In larger corporate settings, list relevant information pertaining to the topic, any attempts that have been made to solve the issue, and any solutions you’re currently considering. For example, “Satisfaction began decreasing in October of last year. We also removed certain employee amenities around this time like free breakfast, reduced-cost childcare, and unlimited PTO. Reintroducing reduced-cost childcare two months ago increased satisfaction rates by 5%. I’m currently considering reinstating other amenities we previously removed.”

Then, identify what role you want the group to play in the discussion. For example, you might want them to help propose new ideas, provide you with additional information, give you feedback on your ideas, and so on.

In more intimate settings—conversations with one or a few people—determine the most important thing you can do to solve the issue and when you can do it. During this process, brainstorm any potential barriers in your way, and how you can avoid or overcome them. For example “the most important thing I can do right now is let my friend know that I care about her and am willing to do whatever I can to help. I can do this today. She might resist my help at first, but I can overcome this by regularly reminding her that I’m here whenever she needs me.”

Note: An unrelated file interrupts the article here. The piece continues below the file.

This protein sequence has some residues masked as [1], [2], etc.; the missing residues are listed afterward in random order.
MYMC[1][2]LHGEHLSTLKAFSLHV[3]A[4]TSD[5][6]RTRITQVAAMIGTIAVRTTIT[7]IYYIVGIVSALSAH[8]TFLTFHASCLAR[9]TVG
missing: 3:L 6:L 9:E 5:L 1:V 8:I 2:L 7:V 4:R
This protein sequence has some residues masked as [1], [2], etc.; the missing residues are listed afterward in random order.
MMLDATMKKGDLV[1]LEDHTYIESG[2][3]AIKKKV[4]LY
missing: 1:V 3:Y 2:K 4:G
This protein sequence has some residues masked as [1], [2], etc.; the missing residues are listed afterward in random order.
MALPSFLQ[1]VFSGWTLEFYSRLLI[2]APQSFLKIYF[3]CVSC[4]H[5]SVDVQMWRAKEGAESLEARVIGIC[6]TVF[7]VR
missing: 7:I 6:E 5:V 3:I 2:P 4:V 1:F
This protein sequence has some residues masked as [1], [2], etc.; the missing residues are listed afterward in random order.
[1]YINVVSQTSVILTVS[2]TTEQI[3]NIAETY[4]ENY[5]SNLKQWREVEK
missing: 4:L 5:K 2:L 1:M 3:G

Step #4: In Large Meetings, Reconsider Who to Involve

Scott emphasizes that for topics that have a wide scope and require larger meetings, you should reconsider who to involve in the discussion. Once you’ve completed your topic preparation, you might realize you need additional information and perspectives that the current group can’t provide. For example, after identifying that your ideal outcome is to change your company culture, you might realize you need a professional consultant in the conversation who can help you identify what you need to change and how you can do it.

How to Speak Your Truth and Quit Living a Lie

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  • Why you must have uncomfortable discussions about feelings
  • How to uncover the most critical issues that must be addressed
  • How to ensure you stay aligned with your life goals

Katie Doll

Somehow, Katie was able to pull off her childhood dream of creating a career around books after graduating with a degree in English and a concentration in Creative Writing. Her preferred genre of books has changed drastically over the years, from fantasy/dystopian young-adult to moving novels and non-fiction books on the human experience. Katie especially enjoys reading and writing about all things television, good and bad.